DM: The challenging part of playing Magee was in keeping him intelligent and witty as opposed to silly and one-dimensional. There are a lot of “over the top”characters on Mosque and I thought it was important to maintain a level of believability with Magee. I kept telling the writers “wise and witty, wise and witty…not silly”.
AK: How do you relate to the character of Reverend Magee?
DM: I’m a great believer in tolerance. I think it very important to try to see the other guys point of view. I think it’s more powerful to stand up for my own views than it is to attack someone else’s view. That’s a subtle but significant difference. That’s how I think Magee approaches conflict.
AK:How do you think Magee has developed over the course of the show and what aspirations do you have for him as the show draws to a close?
DM: I’m not sure you’re aware of it, but Magee is no longer in the show so I’m afraid I have no aspirations for him whatsoever.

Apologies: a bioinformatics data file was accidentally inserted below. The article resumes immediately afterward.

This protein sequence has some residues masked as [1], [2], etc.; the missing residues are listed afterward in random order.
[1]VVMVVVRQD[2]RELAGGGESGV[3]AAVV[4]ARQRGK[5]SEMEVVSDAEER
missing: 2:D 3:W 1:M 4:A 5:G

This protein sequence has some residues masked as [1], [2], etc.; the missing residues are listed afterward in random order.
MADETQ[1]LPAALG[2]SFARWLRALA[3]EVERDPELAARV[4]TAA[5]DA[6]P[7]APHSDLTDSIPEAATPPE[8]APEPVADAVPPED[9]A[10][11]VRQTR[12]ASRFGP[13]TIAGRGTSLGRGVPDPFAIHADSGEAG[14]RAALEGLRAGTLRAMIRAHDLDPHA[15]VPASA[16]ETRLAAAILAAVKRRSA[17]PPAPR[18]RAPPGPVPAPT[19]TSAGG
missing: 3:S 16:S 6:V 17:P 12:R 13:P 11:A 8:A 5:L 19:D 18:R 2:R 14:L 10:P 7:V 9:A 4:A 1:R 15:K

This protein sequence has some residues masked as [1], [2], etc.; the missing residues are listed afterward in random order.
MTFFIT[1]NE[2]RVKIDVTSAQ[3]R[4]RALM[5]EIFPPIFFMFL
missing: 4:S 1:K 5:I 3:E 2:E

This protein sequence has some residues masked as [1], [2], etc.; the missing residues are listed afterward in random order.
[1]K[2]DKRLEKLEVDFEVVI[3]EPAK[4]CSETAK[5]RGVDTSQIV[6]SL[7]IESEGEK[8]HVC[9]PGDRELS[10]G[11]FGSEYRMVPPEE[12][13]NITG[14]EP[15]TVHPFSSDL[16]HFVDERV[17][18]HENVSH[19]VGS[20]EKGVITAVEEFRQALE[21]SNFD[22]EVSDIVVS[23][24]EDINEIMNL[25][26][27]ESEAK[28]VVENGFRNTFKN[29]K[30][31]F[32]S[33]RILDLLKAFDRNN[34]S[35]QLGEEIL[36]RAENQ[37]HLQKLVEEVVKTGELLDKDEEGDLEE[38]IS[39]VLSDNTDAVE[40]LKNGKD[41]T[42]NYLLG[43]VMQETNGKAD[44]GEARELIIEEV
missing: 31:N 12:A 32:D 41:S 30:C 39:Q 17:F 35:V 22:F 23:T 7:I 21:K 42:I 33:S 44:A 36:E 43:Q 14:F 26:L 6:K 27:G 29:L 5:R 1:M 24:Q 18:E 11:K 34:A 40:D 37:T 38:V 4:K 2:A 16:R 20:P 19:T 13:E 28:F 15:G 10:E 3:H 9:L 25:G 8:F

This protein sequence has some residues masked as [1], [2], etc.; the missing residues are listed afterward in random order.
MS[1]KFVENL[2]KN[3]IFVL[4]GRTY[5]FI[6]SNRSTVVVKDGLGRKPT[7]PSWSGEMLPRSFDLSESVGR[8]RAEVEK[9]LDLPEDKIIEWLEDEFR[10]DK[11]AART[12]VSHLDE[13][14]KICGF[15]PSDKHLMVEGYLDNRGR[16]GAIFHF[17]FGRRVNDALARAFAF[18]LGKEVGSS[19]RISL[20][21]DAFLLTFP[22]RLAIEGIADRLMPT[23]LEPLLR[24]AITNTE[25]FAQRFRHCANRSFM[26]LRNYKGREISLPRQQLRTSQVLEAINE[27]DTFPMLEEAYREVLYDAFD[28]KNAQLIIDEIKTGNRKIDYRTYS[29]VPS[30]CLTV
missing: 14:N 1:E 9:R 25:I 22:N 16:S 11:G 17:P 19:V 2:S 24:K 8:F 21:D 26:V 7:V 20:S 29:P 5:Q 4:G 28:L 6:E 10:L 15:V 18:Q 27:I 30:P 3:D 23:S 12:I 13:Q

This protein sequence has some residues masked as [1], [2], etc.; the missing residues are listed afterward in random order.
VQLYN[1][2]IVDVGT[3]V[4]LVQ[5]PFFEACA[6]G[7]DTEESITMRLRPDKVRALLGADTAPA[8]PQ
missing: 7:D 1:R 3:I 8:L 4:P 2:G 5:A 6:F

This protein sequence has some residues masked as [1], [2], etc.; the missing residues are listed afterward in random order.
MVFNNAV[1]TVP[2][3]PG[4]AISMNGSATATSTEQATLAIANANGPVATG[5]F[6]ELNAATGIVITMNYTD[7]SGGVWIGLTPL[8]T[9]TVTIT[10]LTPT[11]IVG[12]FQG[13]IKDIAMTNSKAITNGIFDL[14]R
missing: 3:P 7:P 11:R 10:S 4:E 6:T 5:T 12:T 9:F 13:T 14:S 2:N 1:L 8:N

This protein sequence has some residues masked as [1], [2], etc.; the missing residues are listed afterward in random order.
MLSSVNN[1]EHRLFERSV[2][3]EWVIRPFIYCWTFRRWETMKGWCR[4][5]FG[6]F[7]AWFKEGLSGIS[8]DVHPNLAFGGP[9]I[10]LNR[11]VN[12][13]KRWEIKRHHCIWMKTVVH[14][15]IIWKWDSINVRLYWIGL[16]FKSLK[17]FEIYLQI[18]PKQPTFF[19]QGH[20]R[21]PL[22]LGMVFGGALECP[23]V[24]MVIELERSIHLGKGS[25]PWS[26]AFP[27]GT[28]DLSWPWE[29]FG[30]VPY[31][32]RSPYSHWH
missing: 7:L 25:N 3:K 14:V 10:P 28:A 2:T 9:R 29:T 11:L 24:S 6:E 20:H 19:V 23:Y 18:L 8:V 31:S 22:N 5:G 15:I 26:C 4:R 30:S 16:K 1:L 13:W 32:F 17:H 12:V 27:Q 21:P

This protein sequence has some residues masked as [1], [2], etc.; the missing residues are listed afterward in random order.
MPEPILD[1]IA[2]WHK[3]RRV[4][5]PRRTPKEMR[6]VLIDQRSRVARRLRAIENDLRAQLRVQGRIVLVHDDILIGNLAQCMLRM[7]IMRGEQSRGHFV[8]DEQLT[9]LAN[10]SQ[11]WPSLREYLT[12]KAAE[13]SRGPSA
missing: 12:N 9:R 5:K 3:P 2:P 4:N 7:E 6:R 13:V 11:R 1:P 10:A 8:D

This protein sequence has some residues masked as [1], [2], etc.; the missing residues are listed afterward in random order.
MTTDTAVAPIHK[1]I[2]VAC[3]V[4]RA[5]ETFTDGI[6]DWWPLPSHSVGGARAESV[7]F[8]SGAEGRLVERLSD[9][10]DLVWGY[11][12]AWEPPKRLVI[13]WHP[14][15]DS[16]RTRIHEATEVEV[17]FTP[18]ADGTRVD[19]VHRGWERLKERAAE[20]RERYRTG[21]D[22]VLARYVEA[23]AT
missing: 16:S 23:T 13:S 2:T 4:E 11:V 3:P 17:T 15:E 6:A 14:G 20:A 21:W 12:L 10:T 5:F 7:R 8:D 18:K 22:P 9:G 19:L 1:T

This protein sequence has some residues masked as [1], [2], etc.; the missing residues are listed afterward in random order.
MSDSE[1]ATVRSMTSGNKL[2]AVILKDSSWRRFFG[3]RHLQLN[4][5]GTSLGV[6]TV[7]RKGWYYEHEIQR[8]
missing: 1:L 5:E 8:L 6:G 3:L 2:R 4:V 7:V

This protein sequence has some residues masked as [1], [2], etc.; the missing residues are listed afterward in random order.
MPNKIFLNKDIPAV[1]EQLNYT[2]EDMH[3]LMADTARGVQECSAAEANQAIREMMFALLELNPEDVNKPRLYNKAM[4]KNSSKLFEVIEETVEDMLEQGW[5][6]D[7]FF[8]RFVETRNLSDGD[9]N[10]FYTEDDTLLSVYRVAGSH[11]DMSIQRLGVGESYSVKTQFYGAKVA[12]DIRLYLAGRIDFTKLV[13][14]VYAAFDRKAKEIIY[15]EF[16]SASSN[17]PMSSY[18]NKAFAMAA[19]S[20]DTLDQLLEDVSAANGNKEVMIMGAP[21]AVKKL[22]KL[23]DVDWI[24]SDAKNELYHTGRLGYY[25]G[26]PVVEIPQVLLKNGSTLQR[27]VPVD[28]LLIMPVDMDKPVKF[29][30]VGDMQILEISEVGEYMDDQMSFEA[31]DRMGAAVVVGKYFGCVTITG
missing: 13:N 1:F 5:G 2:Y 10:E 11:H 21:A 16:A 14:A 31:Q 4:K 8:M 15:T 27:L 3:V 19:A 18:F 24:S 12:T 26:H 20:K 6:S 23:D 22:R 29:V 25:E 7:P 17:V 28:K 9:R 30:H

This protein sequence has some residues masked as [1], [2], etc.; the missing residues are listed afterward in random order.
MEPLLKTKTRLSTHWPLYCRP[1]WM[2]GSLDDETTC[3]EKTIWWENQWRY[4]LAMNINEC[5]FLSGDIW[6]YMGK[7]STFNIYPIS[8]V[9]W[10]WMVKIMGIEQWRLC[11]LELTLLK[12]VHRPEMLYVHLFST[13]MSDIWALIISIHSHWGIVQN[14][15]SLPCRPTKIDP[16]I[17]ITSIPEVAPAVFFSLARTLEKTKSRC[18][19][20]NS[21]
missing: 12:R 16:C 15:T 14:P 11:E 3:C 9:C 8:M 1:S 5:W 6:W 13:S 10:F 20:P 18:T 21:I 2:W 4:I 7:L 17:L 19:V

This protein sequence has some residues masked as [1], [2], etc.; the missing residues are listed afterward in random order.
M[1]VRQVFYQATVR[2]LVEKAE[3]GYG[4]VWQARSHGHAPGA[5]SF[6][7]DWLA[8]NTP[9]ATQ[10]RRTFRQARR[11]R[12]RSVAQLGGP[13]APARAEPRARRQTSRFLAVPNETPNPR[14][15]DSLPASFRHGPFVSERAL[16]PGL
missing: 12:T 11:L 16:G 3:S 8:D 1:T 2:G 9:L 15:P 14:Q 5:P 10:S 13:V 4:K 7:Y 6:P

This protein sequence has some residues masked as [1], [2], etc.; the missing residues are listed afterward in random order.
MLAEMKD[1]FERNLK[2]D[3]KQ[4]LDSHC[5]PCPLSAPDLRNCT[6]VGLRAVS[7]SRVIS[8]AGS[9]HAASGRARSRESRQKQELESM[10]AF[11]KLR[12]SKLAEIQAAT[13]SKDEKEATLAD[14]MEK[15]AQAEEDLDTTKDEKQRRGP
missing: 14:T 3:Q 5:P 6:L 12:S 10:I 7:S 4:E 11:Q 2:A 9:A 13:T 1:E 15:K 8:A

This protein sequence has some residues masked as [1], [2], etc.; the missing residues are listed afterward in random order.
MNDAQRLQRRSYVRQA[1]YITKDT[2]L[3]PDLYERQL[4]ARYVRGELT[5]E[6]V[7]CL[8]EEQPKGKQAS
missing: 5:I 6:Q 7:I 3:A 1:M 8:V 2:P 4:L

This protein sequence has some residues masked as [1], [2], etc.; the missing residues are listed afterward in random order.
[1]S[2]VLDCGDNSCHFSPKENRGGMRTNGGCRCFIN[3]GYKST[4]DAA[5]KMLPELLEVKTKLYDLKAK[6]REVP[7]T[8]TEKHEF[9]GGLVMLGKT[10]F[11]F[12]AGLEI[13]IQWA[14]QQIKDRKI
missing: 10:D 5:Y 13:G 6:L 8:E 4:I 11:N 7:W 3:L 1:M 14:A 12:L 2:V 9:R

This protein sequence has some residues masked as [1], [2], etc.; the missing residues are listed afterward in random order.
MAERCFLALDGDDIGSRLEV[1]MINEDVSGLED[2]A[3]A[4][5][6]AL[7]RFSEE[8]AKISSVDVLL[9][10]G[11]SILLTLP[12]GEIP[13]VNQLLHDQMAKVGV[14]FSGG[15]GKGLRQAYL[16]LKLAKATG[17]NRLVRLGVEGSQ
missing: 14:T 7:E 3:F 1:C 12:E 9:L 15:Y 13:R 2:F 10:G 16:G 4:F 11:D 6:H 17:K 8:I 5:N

AK:What was your reaction with the casting changes made upon the show’s fourth season which involved the character of Magee being replaced by Brandon Firla’s character, Reverend William Thorne? How do you think Magee’s absence from the series has impacted the overall storytelling on the show?
DM: I was very disappointed when I was told that Magee would no longer be part of the Mosque family but I was not bitter. I did not take it personally; I saw it as an artistic decision which obviously made sense to someone. In all honesty, I also believed it was a mistake. The audience reaction was very severe and I believe the decision alienated a large portion of the fan base as evidenced by the enormous number of negative emails sent to the Mosque website. As for Brandon Firla, I think he’s a wonderful actor and perfectly cast to play Thorne. Again, in all honesty, I think the character as written is too harsh for the show, very funny but not right in the context of Mosque. None of the other characters is mean-spirited. Again, this has nothing to do with Brandon; he’s doing exactly what he was hired to do. Not sure why they didn’t correct this mistake and have us both on the show; but that’s not for me to decide.